If it is possible to start the transactions earlier, then there may be some cases where high levels such as SERIALIZABLE, or certainly SNAPSHOT (as we will discuss shortly) can help. Note though that cannot always prevent lost updates in this manner. In our previous example, we would simply be in danger of reversing the problem, and losing Brian’s, rather than Arne’s, update.

If you wish to implement a pessimistic approach, without locking resources as soon as the data is queried, then the situation is difficult. Unfortunately, there is no built in mechanism to implement pessimistic concurrency control for longer than a lifetime of a transaction. If we need to implement such an approach, we need to roll it out ourselves. For more information on how to accomplish this, refer to the book “Expert SQL Server 2005 Development” by Adam Machanic with Hugo Kornelis and Lara Rubbelke, where the author shows how to roll out your own locks, persist them in a table, and use triggers to verify if rows to be modified are locked.

A more straightforward approach, for examples such as this, is to implement optimistic concurrency control, where we “optimistically assume” that the rows won’t be modified in the time between querying them and updating them. Of course, with no control logic, the ‘conflicting update’ just proceeds and a lost update occurs, as we saw. However, with proper application of the optimistic approach, we’d have logic in place that raised a warning and prevented the conflicting update from proceeding. So, in our previous example, at the point Brian tried to update the system, the form data would be refreshed and Brian would get a warning that the data had changed since he queried it, and his update would not proceed.

Optimistic Concurrency Control to Detect and Prevent Lost Updates

Let’s take a look at three examples of how to implement optimistic concurrency control in our bug tracking example.

Saving the original values

To detect lost updates, our code needs to “remember” the values of the columns before they were modified, and submit those old values along with the modified ones. The following, rather large, stored procedure performs the update only if no columns were changed.

Listing 6: stored procedure only modifies if the ticket has not been changed.

As you can see by the size of this procedure, it takes a significant amount of code, both on the server and on the client, to implement this approach. Still, let’s see how it works. We’ll rerun our bug tracking example (Listings 10-3 and 10-4) using this stored procedure. First, we need to delete and reinsert test data.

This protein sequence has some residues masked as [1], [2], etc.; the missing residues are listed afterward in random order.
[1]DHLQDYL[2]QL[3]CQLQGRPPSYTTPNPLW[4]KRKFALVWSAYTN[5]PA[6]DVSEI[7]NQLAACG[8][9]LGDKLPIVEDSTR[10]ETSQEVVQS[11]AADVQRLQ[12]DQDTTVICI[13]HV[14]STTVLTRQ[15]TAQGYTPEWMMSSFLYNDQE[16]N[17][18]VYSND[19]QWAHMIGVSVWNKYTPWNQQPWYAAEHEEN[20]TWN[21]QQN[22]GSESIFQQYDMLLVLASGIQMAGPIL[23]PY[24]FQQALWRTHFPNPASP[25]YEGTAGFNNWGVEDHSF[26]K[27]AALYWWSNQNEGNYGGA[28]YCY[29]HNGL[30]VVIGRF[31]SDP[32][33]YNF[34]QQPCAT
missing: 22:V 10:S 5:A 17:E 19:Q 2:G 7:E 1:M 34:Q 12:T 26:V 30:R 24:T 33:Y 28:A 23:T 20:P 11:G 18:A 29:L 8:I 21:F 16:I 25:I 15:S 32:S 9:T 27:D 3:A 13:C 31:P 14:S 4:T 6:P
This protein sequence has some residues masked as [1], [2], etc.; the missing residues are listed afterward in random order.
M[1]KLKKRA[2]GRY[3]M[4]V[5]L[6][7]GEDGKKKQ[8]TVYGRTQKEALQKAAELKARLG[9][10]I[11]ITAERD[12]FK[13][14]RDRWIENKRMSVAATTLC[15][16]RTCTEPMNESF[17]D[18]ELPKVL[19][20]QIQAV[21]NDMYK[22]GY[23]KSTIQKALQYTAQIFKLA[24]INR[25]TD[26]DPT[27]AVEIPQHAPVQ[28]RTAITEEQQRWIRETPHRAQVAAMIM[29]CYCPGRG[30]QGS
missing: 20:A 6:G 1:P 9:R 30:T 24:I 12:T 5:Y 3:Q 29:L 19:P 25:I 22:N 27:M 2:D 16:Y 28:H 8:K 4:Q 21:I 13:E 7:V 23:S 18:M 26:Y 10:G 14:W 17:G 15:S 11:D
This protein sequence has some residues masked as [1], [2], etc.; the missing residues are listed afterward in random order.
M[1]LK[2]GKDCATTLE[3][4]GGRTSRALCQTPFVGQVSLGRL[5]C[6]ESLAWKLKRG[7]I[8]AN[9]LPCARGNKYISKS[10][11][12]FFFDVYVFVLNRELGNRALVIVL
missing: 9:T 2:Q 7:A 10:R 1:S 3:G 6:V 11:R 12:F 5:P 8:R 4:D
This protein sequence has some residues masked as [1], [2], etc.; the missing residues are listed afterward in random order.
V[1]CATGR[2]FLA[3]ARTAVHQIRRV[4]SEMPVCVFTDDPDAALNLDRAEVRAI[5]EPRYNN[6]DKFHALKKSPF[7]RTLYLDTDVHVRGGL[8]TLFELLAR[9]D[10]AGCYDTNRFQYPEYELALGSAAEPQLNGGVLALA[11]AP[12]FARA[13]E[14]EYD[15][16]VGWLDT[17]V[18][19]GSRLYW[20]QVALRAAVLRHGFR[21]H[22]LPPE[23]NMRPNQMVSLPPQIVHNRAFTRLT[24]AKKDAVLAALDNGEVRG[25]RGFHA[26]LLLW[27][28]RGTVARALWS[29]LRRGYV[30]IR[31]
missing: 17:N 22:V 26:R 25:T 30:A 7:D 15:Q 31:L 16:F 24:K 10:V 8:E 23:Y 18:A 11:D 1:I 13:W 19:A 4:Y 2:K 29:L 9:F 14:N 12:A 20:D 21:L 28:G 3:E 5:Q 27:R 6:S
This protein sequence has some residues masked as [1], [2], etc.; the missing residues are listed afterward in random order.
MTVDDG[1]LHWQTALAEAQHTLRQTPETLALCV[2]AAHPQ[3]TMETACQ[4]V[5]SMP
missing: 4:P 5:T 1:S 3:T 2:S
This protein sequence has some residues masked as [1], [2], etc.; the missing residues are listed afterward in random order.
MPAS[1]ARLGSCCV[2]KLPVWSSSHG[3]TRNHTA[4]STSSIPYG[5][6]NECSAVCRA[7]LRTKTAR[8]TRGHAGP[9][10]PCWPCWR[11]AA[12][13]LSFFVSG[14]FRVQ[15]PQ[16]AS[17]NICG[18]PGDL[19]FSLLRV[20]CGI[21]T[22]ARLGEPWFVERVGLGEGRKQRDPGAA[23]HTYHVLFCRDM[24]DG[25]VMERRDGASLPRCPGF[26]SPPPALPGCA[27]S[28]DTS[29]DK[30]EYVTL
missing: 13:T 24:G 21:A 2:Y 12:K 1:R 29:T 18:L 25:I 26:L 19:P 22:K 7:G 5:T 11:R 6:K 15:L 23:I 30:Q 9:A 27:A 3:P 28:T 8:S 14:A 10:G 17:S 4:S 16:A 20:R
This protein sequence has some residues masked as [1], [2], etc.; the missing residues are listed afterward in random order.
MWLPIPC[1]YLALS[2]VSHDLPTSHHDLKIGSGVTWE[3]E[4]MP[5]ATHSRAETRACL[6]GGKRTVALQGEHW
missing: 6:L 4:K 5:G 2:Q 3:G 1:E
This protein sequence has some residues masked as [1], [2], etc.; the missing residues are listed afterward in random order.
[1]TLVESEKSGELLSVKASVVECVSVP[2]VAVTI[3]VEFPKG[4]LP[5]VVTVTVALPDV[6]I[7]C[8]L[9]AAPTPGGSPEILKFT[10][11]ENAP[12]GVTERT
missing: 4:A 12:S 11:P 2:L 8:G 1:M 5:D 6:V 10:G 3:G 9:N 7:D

Listing 7: Deleting modified test data.

To restore the test data, rerun Listing 2. Arne’s update, which was originally performed by Listing 3, is now submitted using the UpdateTicket stored procedure, as shown in Listing 8.

Listing 8: Using the UpdateTicket stored procedure to save Arne’s changes.

Brian’s update from Listing 5 is also submitted via the same stored procedure, which detects a lost update, as shown in Listing 9.

Listing 9: Stored procedure detects a lost update and does not save Brian’s changes.

Although this approach works in detecting and preventing lost updates, there is a more efficient one, using the ROWVERSION column.


A ROWVERSION column in a table is simply a column with a data type of ROWVERSION, which contains a number that auto-increments every time the row is modified. In other words, there is no way to modify a row without incrementing its ROWVERSION column. We can use this feature to detect and prevent lost updates.

In the simplest case, where we load a single row into a screen form, we can retrieve the ROWVERSION along with other columns. When we save the modified data in the database, we can match the saved ROWVERSION against the current ROWVERSION of the row that we are going to modify. If the ROWVERSION value has changed, then the row must have been modified since we read it.

In order to demonstrate this approach, we first need to add a ROWVERSION column to the Tickets table, as shown in Listing 10.

Listing 10: Adding a ROWVERSION column to the Tickets table

To populate the changed table, simply rerun scripts 10-7 and 10-2. Listing 11 shows how to modify our UpdateTicket stored procedure to use the new ROWVERSION column. It compares the ROWVERSION of the row to be modified against the original ROWVERSION value, passed as a parameter, and modifies the row only if these ROWVERSION values match.

Listing 11: The UpdateTicket stored procedure saves changes only if the saved ROWVERSION matches the current ROWVERSION of the row being modified

Listing 12 shows how our new UpdateTicket stored procedure works in our bug tracking example.

Listing 12: Detecting and preventing lost updates with ROWVERSION.

The stored procedure successfully saves Arne’s changes, because the row has not been changed between the time when he read the data into the bug tracker GUI, and the time when he updated the ticket.

However, when we invoke the stored procedure to save Brian’s changes, our UpdateTicket stored procedure detects that ticket 123 has been modified since Brian initially queried the data, as indicated by the fact that the value of the ROWVERSION column has changed, so the attempt to save Brian’s changes fails and a lost update is averted.

Up to now, all the cases we’ve discussed involved displaying information for the user and having the user perform some changes. Typically, in such cases, we do not keep the transaction open between the time we read a row and the time we modify it, so the only built in mechanism to detect lost updates was the ROWVERSION.